Treatment of indolent, noncontiguous stage II /III /IV adult non-Hodgkin lymphoma may include the following:

  • Watchful waiting for patients who do not have symptoms.
  • Chemotherapy with or without steroids.
  • Combination chemotherapy with steroids.
  • Monoclonal antibody therapy with or without combination chemotherapy.
  • Radiolabeled monoclonal antibody therapy.
  • Radiation therapy directed at the area where cancer is found and nearby lymph nodes, for patients who have stage III disease.
  • A clinical trial of chemotherapy with or without total-body irradiation (radiation therapy to the entire body) or radiolabeled monoclonal antibody therapy, followed by autologous or allogeneic stem cell transplant.
  • A clinical trial of chemotherapy with or without vaccine therapy.

Aggressive, Noncontiguous Stage II/III/IV Adult Non-Hodgkin Lymphoma
Treatment of aggressive, noncontiguous stage II /III /IV adult non-Hodgkin lymphoma may include the following:

  • Combination chemotherapy alone.
  • Combination chemotherapy with radiation therapy or monoclonal antibody therapy.
  • Combination chemotherapy with CNS prophylaxis.
  • A clinical trial of autologous or allogeneic stem cell transplant for patients who are likely to relapse.

Adult Lymphoblastic Lymphoma
Treatment of adult lymphoblastic lymphoma may include the following:

  • Combination chemotherapy and CNS prophylaxis.
  • A clinical trial of autologous or allogeneic stem cell transplant.

Diffuse Small Noncleaved Cell/Burkitt Lymphoma
Treatment of adult diffuse small noncleaved cell/Burkitt lymphoma may include the following:

  • Combination chemotherapy and CNS prophylaxis.
  • A clinical trial of combination chemotherapy.
  • A clinical trial of autologous or allogeneic stem cell transplant.
Non-Hodgkin Lymphoma During Pregnancy

Aggressive Non-Hodgkin Lymphoma During the First Trimester of Pregnancy

When aggressive non-Hodgkin lymphoma is diagnosed in the first trimester of pregnancy, medical oncologists may advise the patient to end her pregnancy so that treatment may begin. Treatment is usually chemotherapy with or without radiation therapy.

Aggressive Non-Hodgkin Lymphoma During the Second and Third Trimester of Pregnancy

When possible, treatment should be postponed until after an early delivery, so that the fetus will not be exposed to anticancer drugs or radiation therapy. However, sometimes the cancer will need to be treated immediately in order to increase the mother's chance of survival.

Indolent Non-Hodgkin Lymphoma During Pregnancy

Women who have indolent (slow-growing) non-Hodgkin lymphoma can usually delay treatment with watchful waiting.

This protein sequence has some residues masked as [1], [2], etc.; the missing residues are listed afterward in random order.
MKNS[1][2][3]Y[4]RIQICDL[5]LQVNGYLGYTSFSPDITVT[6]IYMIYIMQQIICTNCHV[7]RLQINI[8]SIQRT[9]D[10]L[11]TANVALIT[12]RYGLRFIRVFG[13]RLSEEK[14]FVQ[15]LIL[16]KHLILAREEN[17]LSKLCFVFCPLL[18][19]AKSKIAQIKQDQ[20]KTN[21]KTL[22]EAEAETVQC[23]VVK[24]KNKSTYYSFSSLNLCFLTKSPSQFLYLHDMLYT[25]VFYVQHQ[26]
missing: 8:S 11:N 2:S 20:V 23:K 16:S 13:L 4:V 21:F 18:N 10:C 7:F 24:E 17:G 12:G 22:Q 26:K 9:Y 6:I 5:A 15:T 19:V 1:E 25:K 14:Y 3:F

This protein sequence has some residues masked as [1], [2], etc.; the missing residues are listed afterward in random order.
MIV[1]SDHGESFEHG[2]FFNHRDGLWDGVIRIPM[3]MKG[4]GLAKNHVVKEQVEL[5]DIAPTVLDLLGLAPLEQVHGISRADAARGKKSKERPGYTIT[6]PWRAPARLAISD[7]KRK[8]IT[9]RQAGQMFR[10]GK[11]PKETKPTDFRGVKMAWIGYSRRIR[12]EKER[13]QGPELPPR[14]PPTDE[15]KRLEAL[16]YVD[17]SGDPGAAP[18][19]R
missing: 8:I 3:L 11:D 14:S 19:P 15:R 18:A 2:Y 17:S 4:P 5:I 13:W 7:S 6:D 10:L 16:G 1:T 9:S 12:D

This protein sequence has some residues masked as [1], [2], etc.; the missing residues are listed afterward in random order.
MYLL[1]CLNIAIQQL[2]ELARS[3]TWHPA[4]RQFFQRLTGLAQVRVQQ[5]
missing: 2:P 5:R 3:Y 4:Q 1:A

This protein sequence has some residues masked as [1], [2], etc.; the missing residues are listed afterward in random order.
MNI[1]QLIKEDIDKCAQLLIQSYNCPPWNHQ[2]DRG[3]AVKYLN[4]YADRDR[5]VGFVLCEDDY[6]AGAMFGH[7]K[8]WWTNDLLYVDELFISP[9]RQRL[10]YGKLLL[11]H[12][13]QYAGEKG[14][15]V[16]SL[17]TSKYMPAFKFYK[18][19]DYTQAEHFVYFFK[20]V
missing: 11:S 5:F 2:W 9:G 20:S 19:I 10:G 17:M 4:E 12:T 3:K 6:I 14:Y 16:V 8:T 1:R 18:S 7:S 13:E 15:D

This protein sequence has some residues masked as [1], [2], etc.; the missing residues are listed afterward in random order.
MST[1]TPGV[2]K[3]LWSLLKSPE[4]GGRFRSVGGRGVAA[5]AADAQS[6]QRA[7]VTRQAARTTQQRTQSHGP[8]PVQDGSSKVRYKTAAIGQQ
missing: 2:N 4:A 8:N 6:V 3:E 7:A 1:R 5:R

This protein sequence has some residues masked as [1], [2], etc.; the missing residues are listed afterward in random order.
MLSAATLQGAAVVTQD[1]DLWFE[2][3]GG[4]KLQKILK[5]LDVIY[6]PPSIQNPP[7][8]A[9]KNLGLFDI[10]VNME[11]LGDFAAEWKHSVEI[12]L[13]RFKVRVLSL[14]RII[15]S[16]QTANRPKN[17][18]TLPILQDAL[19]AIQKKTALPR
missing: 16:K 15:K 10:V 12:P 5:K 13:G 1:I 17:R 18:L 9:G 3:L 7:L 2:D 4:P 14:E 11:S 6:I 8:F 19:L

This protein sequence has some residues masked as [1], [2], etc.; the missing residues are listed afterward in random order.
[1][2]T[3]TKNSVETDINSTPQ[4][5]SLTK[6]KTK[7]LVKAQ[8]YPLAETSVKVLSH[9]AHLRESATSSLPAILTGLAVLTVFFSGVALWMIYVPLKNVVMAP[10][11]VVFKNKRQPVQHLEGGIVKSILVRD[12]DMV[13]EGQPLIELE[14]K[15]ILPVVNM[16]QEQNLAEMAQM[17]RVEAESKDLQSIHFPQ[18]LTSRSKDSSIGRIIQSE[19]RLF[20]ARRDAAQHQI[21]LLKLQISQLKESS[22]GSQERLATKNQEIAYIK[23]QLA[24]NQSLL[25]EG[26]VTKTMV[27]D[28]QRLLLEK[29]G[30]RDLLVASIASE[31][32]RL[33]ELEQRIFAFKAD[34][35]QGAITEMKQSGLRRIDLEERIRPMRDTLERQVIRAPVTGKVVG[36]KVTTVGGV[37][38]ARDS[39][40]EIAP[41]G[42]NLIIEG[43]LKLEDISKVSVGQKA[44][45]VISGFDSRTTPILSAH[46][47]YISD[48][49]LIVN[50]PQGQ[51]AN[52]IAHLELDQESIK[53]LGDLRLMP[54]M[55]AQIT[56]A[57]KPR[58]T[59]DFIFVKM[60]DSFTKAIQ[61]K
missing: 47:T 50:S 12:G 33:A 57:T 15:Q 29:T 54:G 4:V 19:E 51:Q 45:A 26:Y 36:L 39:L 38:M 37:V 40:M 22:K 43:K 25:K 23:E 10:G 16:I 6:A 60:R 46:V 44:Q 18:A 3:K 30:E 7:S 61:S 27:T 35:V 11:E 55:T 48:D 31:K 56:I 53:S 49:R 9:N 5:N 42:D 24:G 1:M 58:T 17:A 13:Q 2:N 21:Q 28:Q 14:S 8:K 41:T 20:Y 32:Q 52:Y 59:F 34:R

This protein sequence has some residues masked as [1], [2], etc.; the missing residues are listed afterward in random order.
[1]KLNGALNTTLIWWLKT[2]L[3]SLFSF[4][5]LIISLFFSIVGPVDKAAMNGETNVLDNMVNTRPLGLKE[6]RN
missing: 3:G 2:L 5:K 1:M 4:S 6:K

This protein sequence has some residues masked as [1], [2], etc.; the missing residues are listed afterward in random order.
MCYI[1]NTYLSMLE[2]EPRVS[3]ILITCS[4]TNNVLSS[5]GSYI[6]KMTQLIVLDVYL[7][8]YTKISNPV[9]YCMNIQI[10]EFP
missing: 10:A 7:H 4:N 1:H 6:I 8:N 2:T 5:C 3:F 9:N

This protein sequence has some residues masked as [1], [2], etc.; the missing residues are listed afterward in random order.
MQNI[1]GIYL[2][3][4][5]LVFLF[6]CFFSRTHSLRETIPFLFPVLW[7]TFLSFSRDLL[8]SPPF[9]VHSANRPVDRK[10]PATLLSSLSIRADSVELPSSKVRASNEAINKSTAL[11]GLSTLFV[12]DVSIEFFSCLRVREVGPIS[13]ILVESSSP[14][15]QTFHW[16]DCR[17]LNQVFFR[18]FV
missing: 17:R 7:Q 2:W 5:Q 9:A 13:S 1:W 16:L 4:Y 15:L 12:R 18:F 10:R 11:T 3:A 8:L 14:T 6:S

Recurrent Adult Non-Hodgkin Lymphoma

Indolent, Recurrent Adult Non-Hodgkin Lymphoma

Treatment of indolent, recurrent adult non-Hodgkin lymphoma may include the following:

  • Chemotherapy with one or more drugs.
  • Radiation therapy.
  • Radiation therapy and/or chemotherapy as palliative therapy to relieve symptoms and improve quality of life.
  • Monoclonal antibody therapy.
  • A clinical trial of radiolabeled monoclonal antibody therapy.
  • A clinical trial of monoclonal antibody therapy as palliative therapy to relieve symptoms and improve quality of life.
  • A clinical trial of autologous or allogeneic stem cell transplant.

Treatment of indolent lymphoma that comes back as aggressive lymphoma may include the following:

  • A clinical trial of autologous or allogeneic stem cell transplant.
  • A clinical trial of combination chemotherapy followed by radiation therapy or stem cell transplant and radiation therapy.
  • A clinical trial of monoclonal antibody therapy.
  • A clinical trial of radiolabeled monoclonal antibody therapy.

Aggressive, Recurrent Adult Non-Hodgkin Lymphoma

Treatment of aggressive, recurrent adult non-Hodgkin lymphoma may include the following:

  • Stem cell transplant.
  • Monoclonal antibody therapy.
  • A clinical trial of autologous or allogeneic stem cell transplant.
  • A clinical trial of combination chemotherapy followed by radiation therapy or stem cell transplant and radiation therapy.
  • A clinical trial of radiolabeled monoclonal antibody therapy.

Treatment of aggressive lymphoma that comes back as indolent lymphoma may include the following:

  • Chemotherapy.
  • Palliative therapy to relieve symptoms and improve quality of life.

Check for U.S. clinical trials from NCI's PDQ Cancer Clinical Trials Registry that are now accepting patients with adult non-Hodgkin lymphoma. For more specific results, refine the search by using other search features, such as the location of the trial, the type of treatment, or the name of the drug. General information about clinical trials is available from the NCI Web site.

For more information from the NCI, please write to this address:

NCI Public Inquiries Office
Suite 3036A
6116 Executive Boulevard, MSC8322
Bethesda, MD 20892-8322

U.S. residents may call the National Cancer Institute's (NCI's) Cancer Information Service toll-free at 1-800-4-CANCER (1-800-422-6237) Monday through Friday from 9:00 a.m. to 4:30 p.m. Deaf and hard-of-hearing callers with TTY equipment may call 1-800-332-8615. Information about ongoing clinical trials is available from the NCI Web site.

Source: National Institutes of Health; National Cancer Institute

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This information is provided by the Cleveland Clinic and is not intended to replace the medical advice of your doctor or health care provider. Please consult your health care provider for advice about a specific medical condition. This document was last reviewed on: 9/10/2009...#6199